The first generation of refugees to achieve this social mobility could fit into Basch’s definition of transmigrants (Portes 2001, 182). If we take into account the traveling term of diaspora (Clifford 1994, 302), we can compare the current situation of the Syrian refugees in Europe to the situation of the first displacements suffered by Jewish and Armenian communities.
Those now-called diasporic communities fled their homeland due to persecution and genocide centuries ago (Safran 1991, 84). At that time there was no definition of refugee, but today Jews and Armenians would be seen as refugees. However, they were able to achieve social mobility in their host societies, over a transnational community status. Nevertheless, despite being dispersed and far from their homeland, they kept their traditions and allegiance to a place that many might have never seen (“long-distance nationalism” (Brubaker 2005, 2), but has persisted in the memory through generations via a “postmemory phenomena” (Hee Chi Kim, 2007, 339).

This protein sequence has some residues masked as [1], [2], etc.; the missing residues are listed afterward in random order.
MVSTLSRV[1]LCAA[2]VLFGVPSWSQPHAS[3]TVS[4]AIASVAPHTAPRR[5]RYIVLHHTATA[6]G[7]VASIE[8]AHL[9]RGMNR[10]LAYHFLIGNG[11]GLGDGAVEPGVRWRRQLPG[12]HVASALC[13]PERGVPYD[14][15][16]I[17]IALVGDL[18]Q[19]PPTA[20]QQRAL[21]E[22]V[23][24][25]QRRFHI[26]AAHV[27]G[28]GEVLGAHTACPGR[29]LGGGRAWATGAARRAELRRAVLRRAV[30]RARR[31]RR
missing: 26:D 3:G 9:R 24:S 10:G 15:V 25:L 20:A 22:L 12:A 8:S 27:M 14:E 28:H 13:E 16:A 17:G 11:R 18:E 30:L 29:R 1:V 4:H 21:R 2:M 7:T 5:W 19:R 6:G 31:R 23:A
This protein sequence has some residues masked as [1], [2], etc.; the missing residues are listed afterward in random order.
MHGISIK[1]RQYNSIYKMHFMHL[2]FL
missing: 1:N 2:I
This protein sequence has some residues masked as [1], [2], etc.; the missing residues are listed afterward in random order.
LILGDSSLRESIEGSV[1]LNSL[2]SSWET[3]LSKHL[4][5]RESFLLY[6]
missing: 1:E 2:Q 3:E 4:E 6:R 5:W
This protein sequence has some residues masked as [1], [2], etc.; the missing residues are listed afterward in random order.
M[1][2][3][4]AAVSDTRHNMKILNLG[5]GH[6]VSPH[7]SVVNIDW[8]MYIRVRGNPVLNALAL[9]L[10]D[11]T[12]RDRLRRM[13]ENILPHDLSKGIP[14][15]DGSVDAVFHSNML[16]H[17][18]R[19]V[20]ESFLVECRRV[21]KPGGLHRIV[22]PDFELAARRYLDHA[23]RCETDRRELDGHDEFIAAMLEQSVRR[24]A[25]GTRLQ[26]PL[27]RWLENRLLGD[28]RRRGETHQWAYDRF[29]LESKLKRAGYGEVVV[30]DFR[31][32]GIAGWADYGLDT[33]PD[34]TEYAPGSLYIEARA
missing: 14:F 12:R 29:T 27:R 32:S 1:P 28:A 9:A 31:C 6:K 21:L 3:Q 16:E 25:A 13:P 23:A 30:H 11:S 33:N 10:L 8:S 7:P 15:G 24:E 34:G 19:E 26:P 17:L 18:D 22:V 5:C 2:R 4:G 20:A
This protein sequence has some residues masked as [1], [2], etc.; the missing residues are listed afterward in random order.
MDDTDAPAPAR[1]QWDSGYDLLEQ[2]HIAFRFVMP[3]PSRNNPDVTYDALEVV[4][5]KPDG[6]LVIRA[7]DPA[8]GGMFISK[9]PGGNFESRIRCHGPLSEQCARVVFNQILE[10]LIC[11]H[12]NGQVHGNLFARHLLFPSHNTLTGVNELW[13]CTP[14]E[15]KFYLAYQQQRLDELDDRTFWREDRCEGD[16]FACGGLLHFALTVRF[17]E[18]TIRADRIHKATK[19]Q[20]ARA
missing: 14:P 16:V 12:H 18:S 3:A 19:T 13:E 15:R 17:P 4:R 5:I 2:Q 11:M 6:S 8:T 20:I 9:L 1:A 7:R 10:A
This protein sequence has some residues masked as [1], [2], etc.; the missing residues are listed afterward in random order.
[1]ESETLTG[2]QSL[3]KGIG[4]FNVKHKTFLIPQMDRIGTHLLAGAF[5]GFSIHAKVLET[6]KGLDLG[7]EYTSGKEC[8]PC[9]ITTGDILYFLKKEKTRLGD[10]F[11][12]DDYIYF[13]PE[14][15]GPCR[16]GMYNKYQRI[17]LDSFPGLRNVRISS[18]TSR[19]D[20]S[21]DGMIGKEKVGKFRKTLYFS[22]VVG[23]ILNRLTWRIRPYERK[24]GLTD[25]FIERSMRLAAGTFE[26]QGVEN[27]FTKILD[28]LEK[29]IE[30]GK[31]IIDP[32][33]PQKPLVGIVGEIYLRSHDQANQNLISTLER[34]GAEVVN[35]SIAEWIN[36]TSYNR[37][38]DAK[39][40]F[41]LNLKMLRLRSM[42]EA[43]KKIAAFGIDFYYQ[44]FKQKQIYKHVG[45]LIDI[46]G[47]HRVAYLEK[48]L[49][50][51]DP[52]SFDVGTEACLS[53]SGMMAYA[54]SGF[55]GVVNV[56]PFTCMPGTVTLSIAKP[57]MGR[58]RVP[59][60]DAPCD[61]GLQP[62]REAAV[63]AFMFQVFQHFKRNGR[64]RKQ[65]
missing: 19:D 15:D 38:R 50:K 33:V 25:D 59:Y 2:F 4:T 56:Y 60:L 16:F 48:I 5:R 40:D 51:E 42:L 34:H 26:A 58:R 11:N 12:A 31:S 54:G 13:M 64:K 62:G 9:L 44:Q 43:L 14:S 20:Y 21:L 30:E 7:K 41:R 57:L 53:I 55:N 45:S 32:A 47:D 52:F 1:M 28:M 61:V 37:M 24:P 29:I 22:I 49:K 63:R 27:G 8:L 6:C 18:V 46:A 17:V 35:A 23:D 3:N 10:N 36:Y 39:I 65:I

Despite the fact that diaspora members are seen as “strangers within the gates”, the diaspora communities were able to achieve a hybridity level that allows them to live integrated, but not assimilated, in their new home. The diaspora communities have now an important role in the countries where they are living. It is also a fact that they can be exploited and manipulated by both the home and the host country, as it was the case of the use of American Jews by the US government during President Jimmy Carter to exert pressure on Israel. However, the “triangular relationship” between the diaspora community, the home state and the host state (Safran 1991, 92) can also result in members attaining a level of respected social status similar to native citizens, thus enabling both states to develop stronger economic, political and even cultural ties.